Thats a sign of a guy following a intellectual position without worrying what other people think of him.
    Its sounds crazy but such a large gold price may not bring hyperinflation in the eurozone as dollars will lose their power to bid up basic commodities.

    Still the man could be wrong – dollars may be good hedge against geopoltical risk given that America may decide to throw the dice one more time.

  115. Well the Dow fell 634 points and the NASDAQ is worse off 6.9%. So much for Warren trying to talk up the market. Hold tight…the question now must be will the worldwide market rout scupper the ECB bond buying strategy. I can’t see the Germans being flahoolach now that their pensions etc are in danger.

  116. Dork
    I have seen estimates for the eventual gold price of anything from US$300 to $80,000. The best is indeed around the $30,000 to $50,000 mark, based on a 10% reserve requirement on a global monetary base of $100tn.

  117. @Dork
    @JTO

    I can see some method in the Dork’s “astronomically midget minded” madness and lots of good fun, particularly as his thesis that migration from fiat money ( as a transactional currency in the west) to free-floating gold as a store of value in CB balance sheets will change the structure of society ( no less!) is based on his estimates of the future equilibrium price of gold/ounce ( although he does admit “I have no idea really”) has ranged from $3,000 to 300,000, $300 to $80,000 before settling down now ( for how long?) to $30,000 to $50,000. ( forgive me if I inadvertantly added or subtracted a zero somewhere in there!).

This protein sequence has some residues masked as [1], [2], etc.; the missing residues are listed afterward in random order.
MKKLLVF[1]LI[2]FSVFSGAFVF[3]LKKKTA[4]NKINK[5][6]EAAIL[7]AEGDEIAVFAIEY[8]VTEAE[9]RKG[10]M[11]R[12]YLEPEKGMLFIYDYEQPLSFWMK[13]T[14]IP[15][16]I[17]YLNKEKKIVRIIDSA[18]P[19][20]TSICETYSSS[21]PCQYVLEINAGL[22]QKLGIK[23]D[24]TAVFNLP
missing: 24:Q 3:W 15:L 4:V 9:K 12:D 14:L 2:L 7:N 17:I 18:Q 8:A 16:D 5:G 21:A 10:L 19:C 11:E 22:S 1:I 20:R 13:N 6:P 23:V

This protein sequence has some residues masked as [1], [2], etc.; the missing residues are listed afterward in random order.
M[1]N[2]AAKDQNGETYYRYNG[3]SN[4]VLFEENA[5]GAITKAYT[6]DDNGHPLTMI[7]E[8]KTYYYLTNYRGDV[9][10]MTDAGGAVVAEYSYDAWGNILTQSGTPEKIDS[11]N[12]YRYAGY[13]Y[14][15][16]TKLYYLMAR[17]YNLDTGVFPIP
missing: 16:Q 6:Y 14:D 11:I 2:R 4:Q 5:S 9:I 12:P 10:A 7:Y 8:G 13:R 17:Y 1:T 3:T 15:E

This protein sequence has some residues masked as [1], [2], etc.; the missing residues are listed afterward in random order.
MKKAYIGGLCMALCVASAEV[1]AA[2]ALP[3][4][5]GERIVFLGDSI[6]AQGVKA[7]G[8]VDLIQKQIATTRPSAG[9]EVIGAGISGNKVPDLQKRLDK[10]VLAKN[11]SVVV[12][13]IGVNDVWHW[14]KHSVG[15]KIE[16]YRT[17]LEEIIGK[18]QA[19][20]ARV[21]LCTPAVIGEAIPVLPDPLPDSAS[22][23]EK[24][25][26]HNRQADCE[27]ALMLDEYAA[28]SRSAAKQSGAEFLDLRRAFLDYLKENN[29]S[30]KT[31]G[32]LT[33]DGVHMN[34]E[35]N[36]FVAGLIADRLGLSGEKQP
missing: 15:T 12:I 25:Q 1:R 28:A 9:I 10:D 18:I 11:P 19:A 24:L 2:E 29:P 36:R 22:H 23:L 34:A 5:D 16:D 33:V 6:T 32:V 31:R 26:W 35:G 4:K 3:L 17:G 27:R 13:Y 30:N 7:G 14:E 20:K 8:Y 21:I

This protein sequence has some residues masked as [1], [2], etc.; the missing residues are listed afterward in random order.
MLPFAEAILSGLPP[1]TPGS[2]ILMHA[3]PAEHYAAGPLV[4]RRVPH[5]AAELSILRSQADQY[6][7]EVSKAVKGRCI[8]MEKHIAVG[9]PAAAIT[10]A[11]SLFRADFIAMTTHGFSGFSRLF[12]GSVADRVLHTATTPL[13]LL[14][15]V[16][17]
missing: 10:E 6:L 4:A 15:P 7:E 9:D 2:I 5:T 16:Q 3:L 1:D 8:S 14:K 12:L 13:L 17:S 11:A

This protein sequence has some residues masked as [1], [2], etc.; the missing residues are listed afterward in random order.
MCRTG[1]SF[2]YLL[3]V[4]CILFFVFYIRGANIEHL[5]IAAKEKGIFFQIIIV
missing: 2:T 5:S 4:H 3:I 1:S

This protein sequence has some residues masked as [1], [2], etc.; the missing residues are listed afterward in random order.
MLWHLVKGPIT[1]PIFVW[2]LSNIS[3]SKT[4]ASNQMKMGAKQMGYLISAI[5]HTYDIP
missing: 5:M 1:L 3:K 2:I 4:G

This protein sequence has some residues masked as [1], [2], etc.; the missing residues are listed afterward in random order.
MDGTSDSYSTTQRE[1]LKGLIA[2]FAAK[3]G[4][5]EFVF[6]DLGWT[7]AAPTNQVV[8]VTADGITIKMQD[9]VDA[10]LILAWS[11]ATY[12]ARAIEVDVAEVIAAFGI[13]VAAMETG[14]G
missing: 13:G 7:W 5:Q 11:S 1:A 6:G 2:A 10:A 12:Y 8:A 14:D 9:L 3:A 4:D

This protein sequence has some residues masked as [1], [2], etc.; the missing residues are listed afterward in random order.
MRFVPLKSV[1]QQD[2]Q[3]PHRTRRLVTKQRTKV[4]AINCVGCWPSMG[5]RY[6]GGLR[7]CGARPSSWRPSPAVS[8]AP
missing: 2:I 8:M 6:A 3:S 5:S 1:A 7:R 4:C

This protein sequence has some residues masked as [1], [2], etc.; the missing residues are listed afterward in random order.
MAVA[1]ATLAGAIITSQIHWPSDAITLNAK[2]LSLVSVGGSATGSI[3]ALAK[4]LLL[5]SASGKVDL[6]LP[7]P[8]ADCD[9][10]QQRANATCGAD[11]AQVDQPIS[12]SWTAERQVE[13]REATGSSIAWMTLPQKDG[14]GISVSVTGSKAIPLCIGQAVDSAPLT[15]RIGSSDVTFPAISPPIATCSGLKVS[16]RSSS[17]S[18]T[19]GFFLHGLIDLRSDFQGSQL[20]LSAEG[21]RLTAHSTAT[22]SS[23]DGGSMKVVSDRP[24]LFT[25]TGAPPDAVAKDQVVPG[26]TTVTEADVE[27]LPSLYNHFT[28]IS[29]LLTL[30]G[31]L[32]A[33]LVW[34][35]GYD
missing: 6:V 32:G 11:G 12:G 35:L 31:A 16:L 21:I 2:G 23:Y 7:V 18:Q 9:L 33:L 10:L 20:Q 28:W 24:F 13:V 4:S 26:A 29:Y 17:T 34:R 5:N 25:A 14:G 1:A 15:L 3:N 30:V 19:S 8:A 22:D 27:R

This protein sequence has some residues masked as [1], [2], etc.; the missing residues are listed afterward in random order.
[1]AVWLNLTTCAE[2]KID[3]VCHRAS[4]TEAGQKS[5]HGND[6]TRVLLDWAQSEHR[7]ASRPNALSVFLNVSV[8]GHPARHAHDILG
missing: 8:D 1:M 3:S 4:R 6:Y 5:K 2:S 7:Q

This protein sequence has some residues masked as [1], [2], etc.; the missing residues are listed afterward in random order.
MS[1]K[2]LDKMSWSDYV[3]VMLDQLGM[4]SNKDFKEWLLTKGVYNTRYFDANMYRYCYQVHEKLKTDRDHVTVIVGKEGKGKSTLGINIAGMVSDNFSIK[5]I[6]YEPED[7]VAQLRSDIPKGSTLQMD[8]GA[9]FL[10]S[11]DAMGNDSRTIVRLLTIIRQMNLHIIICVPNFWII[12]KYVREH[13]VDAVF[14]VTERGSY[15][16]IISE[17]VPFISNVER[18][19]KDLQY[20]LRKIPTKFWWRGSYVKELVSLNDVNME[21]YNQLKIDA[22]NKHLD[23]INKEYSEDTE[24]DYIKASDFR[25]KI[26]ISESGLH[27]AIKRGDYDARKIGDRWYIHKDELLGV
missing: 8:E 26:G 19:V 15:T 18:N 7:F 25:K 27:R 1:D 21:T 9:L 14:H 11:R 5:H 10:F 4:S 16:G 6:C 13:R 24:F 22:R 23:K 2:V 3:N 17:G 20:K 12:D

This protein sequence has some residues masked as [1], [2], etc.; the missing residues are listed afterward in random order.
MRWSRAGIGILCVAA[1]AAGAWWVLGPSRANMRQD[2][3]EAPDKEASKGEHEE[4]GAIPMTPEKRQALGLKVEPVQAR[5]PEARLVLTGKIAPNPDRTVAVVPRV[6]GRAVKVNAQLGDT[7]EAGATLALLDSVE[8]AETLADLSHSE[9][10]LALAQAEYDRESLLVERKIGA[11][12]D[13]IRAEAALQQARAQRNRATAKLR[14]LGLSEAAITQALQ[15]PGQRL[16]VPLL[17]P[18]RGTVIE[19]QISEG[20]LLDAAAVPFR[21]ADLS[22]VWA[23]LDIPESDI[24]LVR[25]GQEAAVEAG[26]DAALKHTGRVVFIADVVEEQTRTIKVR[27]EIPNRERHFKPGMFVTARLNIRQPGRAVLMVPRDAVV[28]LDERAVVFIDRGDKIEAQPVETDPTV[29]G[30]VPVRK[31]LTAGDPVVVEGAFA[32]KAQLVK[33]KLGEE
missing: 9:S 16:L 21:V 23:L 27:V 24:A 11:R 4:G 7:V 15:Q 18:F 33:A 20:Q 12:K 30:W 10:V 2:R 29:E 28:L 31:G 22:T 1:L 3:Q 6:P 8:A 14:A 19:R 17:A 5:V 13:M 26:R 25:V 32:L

So, on that/those solid bases, what should we DO to anticipate this radically changed society? In which we are are more or less “reductionist” pawns or actors depending on your point of view!

    No response yet, on the other hand, from JTO to my challenge ( on the subject of this thread, after all!) to summarise the two or three ( or four) main points of MK’s speech so that he might coherently deal with them! Apart from pre-independence average income in Ireland. Which is somewhat irrelevant today, Tuesday, in “Black August”, 2011. Nest pas?

  118. @ Ceteris
    Italian are in 79bp now and I doubt if they have spent anything much. The mere threat has the shorts running for cover. incidentally, I understand there is a way to short Italy.

    Eh not exactly, 2-5 billion according to RTE or 8-10 billion according to Eoin Bond was the total intervention. And would guess they bought more Italian then Spanish.

  119. @ Eamonn

    2:1 ratio of Italian to Spanish buying it seems. Estimates of yesterday’s buying being pared back to 6-7bn now, but they’ve been as aggressive again this morning, and 10yr yields now around 5%. Equity markets genuinely in a frenzy, opened higher, went into complete freefall, and stabilising at -2% to -3% levels now.

  120. @Richard Fedigan